Street in Tallinn

One of the things I like to do when visiting a new city is to play Ingress. I know that sounds weird, but one part of the game involves completing “missions” which require you to walk around. These missions are often created by locals and it can give you a great overview of a new place. Tallinn was no exception.

Tallinn was only a degree or more warmer than Helsinki, but it made quite a difference. I had issues walking around Helsinki because in places the slush had refrozen into ice and it made walking a little slippery. The streets in Tallinn were mainly dry and I could move around a lot faster.

There is a great mixture of old and new,

Tallinn Grafitti

and I saw a lot of construction. I’m not sure but I think this was the demolition of a Soviet-era housing block to make way for a more modern building.

Tallinn Building Demolition

It also had a lot in common with other European cities, such as this huge flower market I came across:

Tallinn Flowers

I think if I lived here I’d stop by every day and buy some fresh flowers for home.

While I practiced a number of Estonian words (When I came into the hotel and said “Tervist” one person mistook me for the mailman and came out of the back office, so I must have nailed the accent), everyone seemed more than happy to talk to me in English, and I didn’t meet a single rude person the entire stay.

Which, alas, wasn’t long. I was only in Tallinn on my way to Riga, so the next morning I got up and made my way to the Central Coach Station to grab my LUX Express bus to Riga.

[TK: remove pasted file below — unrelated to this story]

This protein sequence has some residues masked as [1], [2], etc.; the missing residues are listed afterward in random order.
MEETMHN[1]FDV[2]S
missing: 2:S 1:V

LUX Express Bus

The five hour journey was made in comfort. I was in the back section which consisted of just one seat complete with “seat back entertainment”. I thought about watching some movies (they were pretty much the same selection as the ones on the plane over here) but I decided I’d rather watch the countryside go by and to doze a little.

Inside LUX Express Bus

It was snowing lightly and as soon as we got away from the coast there were several inches of snow on the ground. It looked very peaceful. When we crossed the Pärnu River it was completely frozen, and off in the distance I could see people skating on the ice. I’d heard of frozen rivers before but this was the first time I’d seen one.

When I arrived in Riga the first thing I noticed was the cold. Riga is a few degrees colder than either Helsinki or Tallinn, and I was happy I brought my winter coat that I bought in Sweden a couple of years ago. I am eagerly awaiting the conference which is the reason I am here, and to see some friends again and make a few new ones.